Buildroot overrides are deprecated by side-tags. I would ignore overrides because relengs don't like them and want to disable them in long term.

Unfortunately, side tag support in PR CI is stalled for almost 2 years and buildroot overrides are the only way to use the CI in pull requests for buildtime-interdependent changes.

From the latest discussion about side tags on the devel list that I recall, the conclusion was that packagers should prefer side tags to ship interdependent updates, but I have never heard about a plan to disable buidlroot overrides.

Nevertheless, if side tag support is to be added (pretty please), a Koji repo for the particular side tag would need to be used anyway, as side tag repos are not composed at all.

It is causing unpleasant surprises in general,

What kind of surprises does it cause? I've looked over mentioned https://pagure.io/fedora-ci/general/issue/364 and https://pagure.io/fedora-ci/general/issue/252 and I don't see the connection.

and it does not seem to be widely known by the general Fedora development audience seems.

What makes you assume this?

This definitely will cause failures you don't currently see as-is, yes. openQA effectively works this way at the moment for Rawhide updates when the maintainer doesn't group them via a side tag, and this definitely does result in failures, e.g. this one from yesterday.

I'm trying to get maintainers to group updates for Rawhide, but obviously folks are used to doing it the old way and it'll take a while. The issue @churchyard linked obviously doesn't help with getting folks to use side tags either.

I asked @fbo, I had no idea this works in C9s already, if so, I do not think it should be super hard to replicate to Fedora.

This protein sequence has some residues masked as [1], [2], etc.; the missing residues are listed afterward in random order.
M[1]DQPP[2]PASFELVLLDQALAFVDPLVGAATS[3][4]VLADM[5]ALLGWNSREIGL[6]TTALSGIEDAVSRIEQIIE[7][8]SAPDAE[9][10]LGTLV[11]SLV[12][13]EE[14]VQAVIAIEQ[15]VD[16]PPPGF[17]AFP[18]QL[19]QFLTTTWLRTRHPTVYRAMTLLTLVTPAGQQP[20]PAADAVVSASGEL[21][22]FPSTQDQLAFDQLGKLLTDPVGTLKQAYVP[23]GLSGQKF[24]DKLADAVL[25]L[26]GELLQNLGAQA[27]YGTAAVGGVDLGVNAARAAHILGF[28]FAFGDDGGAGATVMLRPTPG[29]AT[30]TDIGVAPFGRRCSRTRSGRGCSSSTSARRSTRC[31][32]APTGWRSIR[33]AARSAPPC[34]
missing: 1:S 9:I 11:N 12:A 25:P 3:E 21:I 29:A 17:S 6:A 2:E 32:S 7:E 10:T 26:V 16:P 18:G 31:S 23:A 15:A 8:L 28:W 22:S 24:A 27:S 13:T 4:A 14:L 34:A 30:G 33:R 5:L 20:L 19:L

@churchyard @ppisar @adamwill thanks for sharing, so what I am hearing is, once we land sidetag testing support via PRs, we can revisit this; otherwise it will cause issues.

Broadly, yeah. But we also need to work to get more buy-in to have maintainers do rebases using side tags - not directly in Rawhide, or using buildroot overrides on stable releases. If you merge this change, both things will potentially cause failures in CI, I think. For openQA, the former is a problem but not the latter.

I suppose you should also consider the case of CI tests run on package builds (as opposed to PRs). With this merged, you'll have a similar problem there.

Say a maintainer wants to bump the soname of libfoo and rebuild a dependent package, barusesfoo. Let's assume the dependent package has a test in CI that checks the package works.

If the maintainer does things the old way, they will send the libfoo build directly to Rawhide, wait for it to appear in the buildroot repo - that's the same "tag repo" this PR is about - then send the barusesfoo build. CI will automatically run tests on each build when it completes.